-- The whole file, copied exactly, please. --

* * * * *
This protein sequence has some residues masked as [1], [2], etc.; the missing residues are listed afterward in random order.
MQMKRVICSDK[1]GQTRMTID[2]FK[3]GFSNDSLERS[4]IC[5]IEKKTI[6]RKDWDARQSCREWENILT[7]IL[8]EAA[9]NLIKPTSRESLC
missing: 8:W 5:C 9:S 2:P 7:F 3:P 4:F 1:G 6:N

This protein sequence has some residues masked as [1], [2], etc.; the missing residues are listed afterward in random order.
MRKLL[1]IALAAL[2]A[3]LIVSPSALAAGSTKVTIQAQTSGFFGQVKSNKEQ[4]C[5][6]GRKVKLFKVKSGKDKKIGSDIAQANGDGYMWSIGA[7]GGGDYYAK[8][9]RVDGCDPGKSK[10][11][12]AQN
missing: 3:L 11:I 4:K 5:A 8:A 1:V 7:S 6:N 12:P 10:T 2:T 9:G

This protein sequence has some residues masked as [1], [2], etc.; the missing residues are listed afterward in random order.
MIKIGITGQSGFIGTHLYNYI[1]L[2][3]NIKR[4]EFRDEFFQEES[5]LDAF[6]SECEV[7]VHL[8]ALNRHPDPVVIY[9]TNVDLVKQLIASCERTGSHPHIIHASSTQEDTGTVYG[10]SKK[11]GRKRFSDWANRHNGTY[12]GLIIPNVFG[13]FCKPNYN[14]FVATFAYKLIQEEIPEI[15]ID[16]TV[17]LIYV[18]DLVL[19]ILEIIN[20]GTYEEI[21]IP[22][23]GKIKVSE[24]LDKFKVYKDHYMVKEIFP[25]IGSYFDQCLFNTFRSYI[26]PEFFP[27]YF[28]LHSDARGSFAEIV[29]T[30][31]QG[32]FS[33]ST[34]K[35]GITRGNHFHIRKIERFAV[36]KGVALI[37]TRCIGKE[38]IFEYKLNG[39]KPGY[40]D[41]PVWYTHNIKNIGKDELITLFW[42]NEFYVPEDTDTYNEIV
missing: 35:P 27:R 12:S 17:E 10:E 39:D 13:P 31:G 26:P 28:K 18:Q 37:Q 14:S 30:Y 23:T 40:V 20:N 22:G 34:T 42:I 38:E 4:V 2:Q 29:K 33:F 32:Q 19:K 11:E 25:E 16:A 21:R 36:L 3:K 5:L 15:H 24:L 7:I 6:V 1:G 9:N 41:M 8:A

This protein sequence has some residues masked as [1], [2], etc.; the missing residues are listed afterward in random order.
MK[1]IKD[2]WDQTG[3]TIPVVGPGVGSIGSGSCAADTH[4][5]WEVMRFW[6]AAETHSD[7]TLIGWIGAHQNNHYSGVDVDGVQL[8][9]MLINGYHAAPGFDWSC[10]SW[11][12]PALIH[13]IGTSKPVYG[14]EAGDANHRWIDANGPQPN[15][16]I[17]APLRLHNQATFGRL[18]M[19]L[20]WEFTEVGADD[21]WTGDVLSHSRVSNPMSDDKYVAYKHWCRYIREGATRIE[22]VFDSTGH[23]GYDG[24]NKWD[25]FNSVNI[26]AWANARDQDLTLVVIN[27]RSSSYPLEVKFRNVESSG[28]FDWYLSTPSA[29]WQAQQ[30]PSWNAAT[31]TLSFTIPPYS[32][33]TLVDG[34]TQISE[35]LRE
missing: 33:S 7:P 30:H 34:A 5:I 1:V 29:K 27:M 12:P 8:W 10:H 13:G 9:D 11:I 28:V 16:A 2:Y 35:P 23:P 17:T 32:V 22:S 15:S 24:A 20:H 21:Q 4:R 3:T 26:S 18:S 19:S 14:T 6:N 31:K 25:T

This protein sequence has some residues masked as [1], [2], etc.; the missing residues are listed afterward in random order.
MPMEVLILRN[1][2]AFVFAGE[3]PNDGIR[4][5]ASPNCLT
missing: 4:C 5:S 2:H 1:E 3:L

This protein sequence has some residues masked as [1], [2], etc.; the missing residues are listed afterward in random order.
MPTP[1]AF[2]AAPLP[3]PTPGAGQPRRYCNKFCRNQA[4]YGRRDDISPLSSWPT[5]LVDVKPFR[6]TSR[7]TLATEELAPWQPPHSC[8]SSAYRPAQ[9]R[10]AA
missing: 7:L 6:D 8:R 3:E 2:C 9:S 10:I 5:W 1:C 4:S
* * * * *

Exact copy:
This protein sequence has some residues masked as [1], [2], etc.; the missing residues are listed afterward in random order.
MQMKRVICSDK[1]GQTRMTID[2]FK[3]GFSNDSLERS[4]IC[5]IEKKTI[6]RKDWDARQSCREWENILT[7]IL[8]EAA[9]NLIKPTSRESLC
missing: 8:W 5:C 9:S 2:P 7:F 3:P 4:F 1:G 6:N

This protein sequence has some residues masked as [1], [2], etc.; the missing residues are listed afterward in random order.
MRKLL[1]IALAAL[2]A[3]LIVSPSALAAGSTKVTIQAQTSGFFGQVKSNKEQ[4]C[5][6]GRKVKLFKVKSGKDKKIGSDIAQANGDGYMWSIGA[7]GGGDYYAK[8][9]RVDGCDPGKSK[10][11][12]AQN
missing: 3:L 11:I 4:K 5:A 8:A 1:V 7:S 6:N 12:P 10:T 2:T 9:G

This protein sequence has some residues masked as [1], [2], etc.; the missing residues are listed afterward in random order.
MIKIGITGQSGFIGTHLYNYI[1]L[2][3]NIKR[4]EFRDEFFQEES[5]LDAF[6]SECEV[7]VHL[8]ALNRHPDPVVIY[9]TNVDLVKQLIASCERTGSHPHIIHASSTQEDTGTVYG[10]SKK[11]GRKRFSDWANRHNGTY[12]GLIIPNVFG[13]FCKPNYN[14]FVATFAYKLIQEEIPEI[15]ID[16]TV[17]LIYV[18]DLVL[19]ILEIIN[20]GTYEEI[21]IP[22][23]GKIKVSE[24]LDKFKVYKDHYMVKEIFP[25]IGSYFDQCLFNTFRSYI[26]PEFFP[27]YF[28]LHSDARGSFAEIV[29]T[30][31]QG[32]FS[33]ST[34]K[35]GITRGNHFHIRKIERFAV[36]KGVALI[37]TRCIGKE[38]IFEYKLNG[39]KPGY[40]D[41]PVWYTHNIKNIGKDELITLFW[42]NEFYVPEDTDTYNEIV
missing: 35:P 27:R 12:S 17:E 10:E 39:D 13:P 31:G 26:P 28:K 18:Q 37:Q 14:S 30:Y 23:T 40:V 20:N 22:G 34:T 42:I 38:E 4:V 2:Q 29:K 33:F 32:Q 19:K 11:E 25:E 16:A 21:R 36:L 3:K 5:L 15:H 24:L 7:I 6:V 1:G 9:N 41:M 8:A

This protein sequence has some residues masked as [1], [2], etc.; the missing residues are listed afterward in random order.
MK[1]IKD[2]WDQTG[3]TIPVVGPGVGSIGSGSCAADTH[4][5]WEVMRFW[6]AAETHSD[7]TLIGWIGAHQNNHYSGVDVDGVQL[8][9]MLINGYHAAPGFDWSC[10]SW[11][12]PALIH[13]IGTSKPVYG[14]EAGDANHRWIDANGPQPN[15][16]I[17]APLRLHNQATFGRL[18]M[19]L[20]WEFTEVGADD[21]WTGDVLSHSRVSNPMSDDKYVAYKHWCRYIREGATRIE[22]VFDSTGH[23]GYDG[24]NKWD[25]FNSVNI[26]AWANARDQDLTLVVIN[27]RSSSYPLEVKFRNVESSG[28]FDWYLSTPSA[29]WQAQQ[30]PSWNAAT[31]TLSFTIPPYS[32][33]TLVDG[34]TQISE[35]LRE
missing: 33:S 7:P 30:H 34:A 5:I 1:V 29:K 27:M 12:P 8:W 10:H 13:G 9:D 11:I 28:V 16:A 2:Y 35:P 23:P 17:T 32:V 22:S 15:S 24:A 20:H 21:Q 4:R 3:T 26:S 18:S 19:S 14:T 6:N 31:K 25:T

This protein sequence has some residues masked as [1], [2], etc.; the missing residues are listed afterward in random order.
MPMEVLILRN[1][2]AFVFAGE[3]PNDGIR[4][5]ASPNCLT
missing: 4:C 5:S 2:H 1:E 3:L

This protein sequence has some residues masked as [1], [2], etc.; the missing residues are listed afterward in random order.
MPTP[1]AF[2]AAPLP[3]PTPGAGQPRRYCNKFCRNQA[4]YGRRDDISPLSSWPT[5]LVDVKPFR[6]TSR[7]TLATEELAPWQPPHSC[8]SSAYRPAQ[9]R[10]AA
missing: 7:L 6:D 8:R 3:E 2:C 9:S 10:I 5:W 1:C 4:S